My nurse of the past several years is Leslie Baumann, one of the most compassionate, considerate, and caring people I have ever been involved with in the medical field. It is my experience that when a patient first encounters Leslie, she is smiling, cheerful, very friendly, full of life and spirit, yet a professional. Leslie puts a person at ease from the very start. Leslie explains particular symptoms and solutions in easy-to-understand layperson language. As the office supervisor, she also emails prescriptions, talks to the pharmacists, and handles follow-up telephone calls to patients with different situations to see how they are doing.
The following is an example of Leslie’s commitment to her patients’ care and her attitude of nursing as a labor of love. I had the last appointment of the day and was running late. I called the office and told the receptionist that I wouldn’t be there on time and I would have to reschedule the appointment. Leslie got on the phone and told me to keep coming and that she would wait for my arrival. Upon my arrival I discovered all the staff had left except Leslie. She is a wife, mother, and a student in the process of taking classes to become a nurse practitioner. Leslie has something that is lacking in a lot of people today: common sense. Leslie treats patients like she would like to be treated herself. Dr. McManus is extremely fortunate to have a nurse of Leslie’s wisdom and caliber on his staff.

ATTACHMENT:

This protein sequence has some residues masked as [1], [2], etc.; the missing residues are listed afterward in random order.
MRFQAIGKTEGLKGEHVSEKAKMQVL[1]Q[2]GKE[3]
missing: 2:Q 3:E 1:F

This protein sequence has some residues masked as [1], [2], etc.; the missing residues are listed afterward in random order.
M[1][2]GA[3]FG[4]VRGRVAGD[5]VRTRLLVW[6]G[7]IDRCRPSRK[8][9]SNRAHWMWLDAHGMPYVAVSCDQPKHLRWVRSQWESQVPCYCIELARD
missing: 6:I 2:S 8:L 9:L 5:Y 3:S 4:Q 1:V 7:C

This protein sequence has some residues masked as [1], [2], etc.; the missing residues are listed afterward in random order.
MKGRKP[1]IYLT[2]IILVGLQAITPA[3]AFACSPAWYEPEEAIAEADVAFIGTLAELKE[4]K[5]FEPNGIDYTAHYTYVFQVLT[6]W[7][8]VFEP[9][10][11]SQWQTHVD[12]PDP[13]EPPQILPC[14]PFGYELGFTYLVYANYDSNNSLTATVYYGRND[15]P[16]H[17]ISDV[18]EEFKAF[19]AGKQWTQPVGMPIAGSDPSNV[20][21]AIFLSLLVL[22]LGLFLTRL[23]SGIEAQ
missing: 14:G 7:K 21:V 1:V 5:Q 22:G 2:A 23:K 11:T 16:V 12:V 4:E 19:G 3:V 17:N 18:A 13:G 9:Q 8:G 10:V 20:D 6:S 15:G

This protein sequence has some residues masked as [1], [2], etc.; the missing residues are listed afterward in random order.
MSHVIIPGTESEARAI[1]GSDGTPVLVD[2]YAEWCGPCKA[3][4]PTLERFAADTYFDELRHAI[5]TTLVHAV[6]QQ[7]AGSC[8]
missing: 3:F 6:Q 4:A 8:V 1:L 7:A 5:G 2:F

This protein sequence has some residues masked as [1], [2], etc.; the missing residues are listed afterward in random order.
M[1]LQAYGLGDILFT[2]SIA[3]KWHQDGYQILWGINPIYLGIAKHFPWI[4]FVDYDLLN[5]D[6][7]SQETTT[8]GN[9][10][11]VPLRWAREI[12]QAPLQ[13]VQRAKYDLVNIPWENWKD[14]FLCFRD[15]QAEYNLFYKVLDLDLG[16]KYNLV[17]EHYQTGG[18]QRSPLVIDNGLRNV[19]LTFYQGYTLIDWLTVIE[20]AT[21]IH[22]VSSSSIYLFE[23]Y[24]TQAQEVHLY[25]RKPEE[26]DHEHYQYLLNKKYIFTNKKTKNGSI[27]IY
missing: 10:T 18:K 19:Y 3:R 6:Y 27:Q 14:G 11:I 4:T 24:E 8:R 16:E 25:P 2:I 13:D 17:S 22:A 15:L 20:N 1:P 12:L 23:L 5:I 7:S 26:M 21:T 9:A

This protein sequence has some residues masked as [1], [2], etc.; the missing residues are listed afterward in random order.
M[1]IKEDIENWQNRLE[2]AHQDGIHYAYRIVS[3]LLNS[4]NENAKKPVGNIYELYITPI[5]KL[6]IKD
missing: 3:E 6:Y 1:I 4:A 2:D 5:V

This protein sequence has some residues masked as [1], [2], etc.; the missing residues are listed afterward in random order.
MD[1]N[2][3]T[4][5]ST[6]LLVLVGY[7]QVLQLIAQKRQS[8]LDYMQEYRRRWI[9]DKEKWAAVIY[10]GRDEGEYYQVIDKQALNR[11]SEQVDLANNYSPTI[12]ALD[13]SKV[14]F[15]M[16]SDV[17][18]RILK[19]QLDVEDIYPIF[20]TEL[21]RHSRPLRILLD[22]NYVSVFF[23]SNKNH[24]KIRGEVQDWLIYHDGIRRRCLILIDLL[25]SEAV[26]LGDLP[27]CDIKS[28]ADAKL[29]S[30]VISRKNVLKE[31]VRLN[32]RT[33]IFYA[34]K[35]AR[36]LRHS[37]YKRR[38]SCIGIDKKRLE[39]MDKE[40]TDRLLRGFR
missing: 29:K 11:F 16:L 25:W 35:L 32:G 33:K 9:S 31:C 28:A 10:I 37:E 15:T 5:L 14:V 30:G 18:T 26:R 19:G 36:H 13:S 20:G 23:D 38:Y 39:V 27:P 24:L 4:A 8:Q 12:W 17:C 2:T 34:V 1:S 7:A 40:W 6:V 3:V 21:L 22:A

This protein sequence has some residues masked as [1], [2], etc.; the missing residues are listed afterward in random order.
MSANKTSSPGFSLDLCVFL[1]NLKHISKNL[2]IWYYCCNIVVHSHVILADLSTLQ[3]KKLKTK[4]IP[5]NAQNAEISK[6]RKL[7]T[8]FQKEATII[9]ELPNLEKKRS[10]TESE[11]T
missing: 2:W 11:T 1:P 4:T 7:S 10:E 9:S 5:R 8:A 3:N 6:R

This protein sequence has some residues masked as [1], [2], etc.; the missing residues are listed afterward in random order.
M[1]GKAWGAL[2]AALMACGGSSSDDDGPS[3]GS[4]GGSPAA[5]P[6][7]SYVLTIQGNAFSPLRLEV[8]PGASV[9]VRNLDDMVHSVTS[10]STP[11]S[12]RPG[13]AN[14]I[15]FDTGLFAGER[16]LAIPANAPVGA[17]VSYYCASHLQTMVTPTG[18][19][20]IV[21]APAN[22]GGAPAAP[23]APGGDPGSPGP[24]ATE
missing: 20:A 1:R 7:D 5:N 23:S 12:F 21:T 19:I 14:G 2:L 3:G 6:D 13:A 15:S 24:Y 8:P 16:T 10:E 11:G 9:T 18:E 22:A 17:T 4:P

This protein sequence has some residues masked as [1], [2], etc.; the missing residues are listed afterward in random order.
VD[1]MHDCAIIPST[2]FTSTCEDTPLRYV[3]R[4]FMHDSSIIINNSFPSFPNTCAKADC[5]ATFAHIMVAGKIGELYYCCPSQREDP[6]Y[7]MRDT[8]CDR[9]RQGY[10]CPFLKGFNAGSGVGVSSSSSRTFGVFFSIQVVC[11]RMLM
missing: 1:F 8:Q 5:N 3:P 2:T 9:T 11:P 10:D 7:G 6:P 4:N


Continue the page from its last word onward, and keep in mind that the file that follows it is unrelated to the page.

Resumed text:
—Nominated by Richard F. White